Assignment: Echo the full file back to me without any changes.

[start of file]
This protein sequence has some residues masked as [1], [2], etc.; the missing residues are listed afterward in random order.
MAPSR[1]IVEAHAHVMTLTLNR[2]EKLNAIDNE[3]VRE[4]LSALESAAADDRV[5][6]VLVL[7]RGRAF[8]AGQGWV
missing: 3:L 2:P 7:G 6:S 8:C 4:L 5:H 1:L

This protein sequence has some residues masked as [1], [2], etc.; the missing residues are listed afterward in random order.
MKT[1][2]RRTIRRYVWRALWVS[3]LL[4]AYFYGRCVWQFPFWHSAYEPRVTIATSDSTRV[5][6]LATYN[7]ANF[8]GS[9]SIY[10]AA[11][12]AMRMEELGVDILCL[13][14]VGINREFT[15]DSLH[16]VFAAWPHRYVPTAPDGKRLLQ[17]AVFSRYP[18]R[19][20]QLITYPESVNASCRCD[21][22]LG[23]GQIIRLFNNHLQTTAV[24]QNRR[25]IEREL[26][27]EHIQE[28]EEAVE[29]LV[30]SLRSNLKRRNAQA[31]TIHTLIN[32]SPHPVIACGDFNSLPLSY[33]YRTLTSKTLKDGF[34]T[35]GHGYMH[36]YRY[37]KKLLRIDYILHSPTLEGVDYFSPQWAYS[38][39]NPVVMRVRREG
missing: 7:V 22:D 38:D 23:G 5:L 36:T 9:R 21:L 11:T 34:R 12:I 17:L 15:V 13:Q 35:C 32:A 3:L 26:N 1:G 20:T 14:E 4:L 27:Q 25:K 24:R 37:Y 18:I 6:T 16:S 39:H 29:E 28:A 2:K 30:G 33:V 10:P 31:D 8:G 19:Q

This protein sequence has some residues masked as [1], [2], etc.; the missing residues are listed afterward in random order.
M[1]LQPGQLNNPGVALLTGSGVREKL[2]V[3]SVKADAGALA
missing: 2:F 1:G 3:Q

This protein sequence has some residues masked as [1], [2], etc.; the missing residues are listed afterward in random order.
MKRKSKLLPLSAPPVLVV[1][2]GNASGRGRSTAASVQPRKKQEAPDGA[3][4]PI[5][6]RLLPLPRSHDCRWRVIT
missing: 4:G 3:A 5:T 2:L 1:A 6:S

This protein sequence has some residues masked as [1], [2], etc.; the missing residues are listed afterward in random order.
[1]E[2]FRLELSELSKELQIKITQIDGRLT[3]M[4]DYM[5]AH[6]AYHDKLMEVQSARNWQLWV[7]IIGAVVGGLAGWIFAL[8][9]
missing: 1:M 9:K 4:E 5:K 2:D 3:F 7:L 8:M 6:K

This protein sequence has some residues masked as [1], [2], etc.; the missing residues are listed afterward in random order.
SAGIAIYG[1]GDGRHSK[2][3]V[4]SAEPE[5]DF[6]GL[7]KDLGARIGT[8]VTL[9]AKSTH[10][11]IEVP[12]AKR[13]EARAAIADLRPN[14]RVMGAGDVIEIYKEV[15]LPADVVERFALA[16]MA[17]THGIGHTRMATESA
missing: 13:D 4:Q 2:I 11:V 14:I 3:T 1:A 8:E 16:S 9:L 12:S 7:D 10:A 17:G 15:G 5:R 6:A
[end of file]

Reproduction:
This protein sequence has some residues masked as [1], [2], etc.; the missing residues are listed afterward in random order.
MAPSR[1]IVEAHAHVMTLTLNR[2]EKLNAIDNE[3]VRE[4]LSALESAAADDRV[5][6]VLVL[7]RGRAF[8]AGQGWV
missing: 3:L 2:P 7:G 6:S 8:C 4:L 5:H 1:L

This protein sequence has some residues masked as [1], [2], etc.; the missing residues are listed afterward in random order.
MKT[1][2]RRTIRRYVWRALWVS[3]LL[4]AYFYGRCVWQFPFWHSAYEPRVTIATSDSTRV[5][6]LATYN[7]ANF[8]GS[9]SIY[10]AA[11][12]AMRMEELGVDILCL[13][14]VGINREFT[15]DSLH[16]VFAAWPHRYVPTAPDGKRLLQ[17]AVFSRYP[18]R[19][20]QLITYPESVNASCRCD[21][22]LG[23]GQIIRLFNNHLQTTAV[24]QNRR[25]IEREL[26][27]EHIQE[28]EEAVE[29]LV[30]SLRSNLKRRNAQA[31]TIHTLIN[32]SPHPVIACGDFNSLPLSY[33]YRTLTSKTLKDGF[34]T[35]GHGYMH[36]YRY[37]KKLLRIDYILHSPTLEGVDYFSPQWAYS[38][39]NPVVMRVRREG
missing: 7:V 22:D 38:D 23:G 5:L 36:T 9:R 21:L 11:T 34:R 12:I 17:L 15:V 13:Q 35:C 32:A 3:L 26:N 1:G 20:T 14:E 4:L 27:Q 25:K 24:R 37:Y 18:I 6:T 16:S 39:H 29:E 28:A 2:K 30:G 33:V 10:P 31:D 8:G 19:Q

This protein sequence has some residues masked as [1], [2], etc.; the missing residues are listed afterward in random order.
M[1]LQPGQLNNPGVALLTGSGVREKL[2]V[3]SVKADAGALA
missing: 2:F 1:G 3:Q

This protein sequence has some residues masked as [1], [2], etc.; the missing residues are listed afterward in random order.
MKRKSKLLPLSAPPVLVV[1][2]GNASGRGRSTAASVQPRKKQEAPDGA[3][4]PI[5][6]RLLPLPRSHDCRWRVIT
missing: 4:G 3:A 5:T 2:L 1:A 6:S

This protein sequence has some residues masked as [1], [2], etc.; the missing residues are listed afterward in random order.
[1]E[2]FRLELSELSKELQIKITQIDGRLT[3]M[4]DYM[5]AH[6]AYHDKLMEVQSARNWQLWV[7]IIGAVVGGLAGWIFAL[8][9]
missing: 1:M 9:K 4:E 5:K 2:D 3:F 7:L 8:M 6:K

This protein sequence has some residues masked as [1], [2], etc.; the missing residues are listed afterward in random order.
SAGIAIYG[1]GDGRHSK[2][3]V[4]SAEPE[5]DF[6]GL[7]KDLGARIGT[8]VTL[9]AKSTH[10][11]IEVP[12]AKR[13]EARAAIADLRPN[14]RVMGAGDVIEIYKEV[15]LPADVVERFALA[16]MA[17]THGIGHTRMATESA
missing: 13:D 4:Q 2:I 11:V 14:I 3:T 1:A 8:E 16:S 9:L 12:S 7:D 10:A 17:G 15:G 5:R 6:A